Category: Back Pain | Author: Stefano Sinicropi | Date: May 19, 2021
This is going to be our final installment of how back pain can cause problems for people at all ages and walks of life. We started by taking a look at back pain in your twenties and have gone decade by decade until now, where we’re focused on how back pain can affect people in their eighties and beyond. We figured this would be a good stopping point because there is not a lot of differentiation between what an 84-year-old and a 97-year-old may face in terms of back discomfort.
So with that in mind, let’s take a look at some of the common ways back pain can present problems for people in their eighties and beyond.
Back Pain In Your 80s
Here’s a look at some of the driving factors and conditions that can cause spinal discomfort for people 80 years old and above.
- Degenerative Disc Disease – As we mentioned back when we wrote our piece on back pain in your fifties, degenerative disc disease would be on any list that involved common back problems for people once they’ve reached this milestone, so it’s important that we include it on this list. The problem may be even more common in patients in their eighties, simply because degenerative disc disease is caused by gradual spinal height loss over the years as a result of stress and pressure. The average 80-year-old will have put more daily stress on their spine than the average 50-year-old, and this can lead to shifting spinal vertebrae and nerve compression.
- Spinal Fractures – We also touched on this last week when we explored common causes of back pain in people in their seventies, but fall and fracture risk only tends to increase as you get older. Balance and coordination issues, coupled with weakened bones because the body can no longer produce healthy bone at the rate it once did, can be a recipe for fall-related fractures. Sometimes these fractures require surgical intervention, while others heal well with rest, physical therapy and strengthening exercises.
- Spinal Stenosis – Spinal stenosis is categorized as a narrowing of the spaces between the vertebrae that leads to nerve compression, and again it’s more common in an older population. As discs and vertebrae gradually shift, the spinal foramen – the opening through which crucial spinal nerves pass – can shrink, leading to nerve compression. Physical therapy can sometimes help to curb symptoms, but if it doesn’t, a laminectomy procedure to widen this opening can provide relief.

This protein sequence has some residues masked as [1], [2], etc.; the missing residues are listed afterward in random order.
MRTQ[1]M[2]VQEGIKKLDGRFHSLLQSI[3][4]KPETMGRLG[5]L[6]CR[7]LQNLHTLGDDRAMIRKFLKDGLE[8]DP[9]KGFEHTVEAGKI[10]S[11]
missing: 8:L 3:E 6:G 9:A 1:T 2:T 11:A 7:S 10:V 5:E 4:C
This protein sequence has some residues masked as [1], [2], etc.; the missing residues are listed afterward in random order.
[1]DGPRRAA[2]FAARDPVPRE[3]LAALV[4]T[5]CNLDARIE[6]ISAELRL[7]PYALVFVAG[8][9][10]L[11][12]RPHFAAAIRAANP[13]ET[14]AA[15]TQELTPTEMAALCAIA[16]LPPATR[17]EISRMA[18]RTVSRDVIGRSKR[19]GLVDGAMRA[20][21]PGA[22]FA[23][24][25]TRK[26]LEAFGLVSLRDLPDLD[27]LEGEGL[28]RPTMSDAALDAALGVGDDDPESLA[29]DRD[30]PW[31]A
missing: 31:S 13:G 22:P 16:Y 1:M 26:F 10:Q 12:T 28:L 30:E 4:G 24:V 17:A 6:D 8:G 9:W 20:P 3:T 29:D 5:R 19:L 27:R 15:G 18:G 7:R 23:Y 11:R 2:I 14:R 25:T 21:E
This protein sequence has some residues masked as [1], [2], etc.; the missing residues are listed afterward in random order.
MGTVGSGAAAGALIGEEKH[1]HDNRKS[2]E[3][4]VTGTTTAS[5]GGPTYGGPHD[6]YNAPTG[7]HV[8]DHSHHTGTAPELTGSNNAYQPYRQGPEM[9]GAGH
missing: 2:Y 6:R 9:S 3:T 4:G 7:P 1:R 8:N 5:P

- Kyphosis – If you’ve ever seen a little old lady with a hunched appearance, there’s a possibility that she’s dealing with a condition called hyperkyphosis. This means that there is an underlying spinal curvature disorder that warrants attention. In patients where symptoms are minimal or not causing problems, posture improvement and daily exercise can prevent condition progression. Others may need more hands-on care, like with a brace or physical therapy. If the curve is so extreme that it threatens nerves, corrective surgery may be necessary.
- Muscle Strains and Tears – Spinal muscle injuries are also somewhat common in an older population. While we may see muscle strains as something that tends to affect athletes and active individuals, they are also common in adults who overdo it from time to time. We all know someone who won’t let age slow them down, but if they push their body too far, they can tear a muscle when lifting that laundry basket or weeding the garden. We need to be cognizant of the stress we are putting on our spine at all ages, even if it doesn’t seem like all that strenuous of an activity, because at this age our spines have been handling stress and pressure for nearly a century!
If you are in your eighties and need help with a spine issue, or you’re younger or older and want to figure out what’s going on with your back, reach out to Dr. Sinicropi and his team today.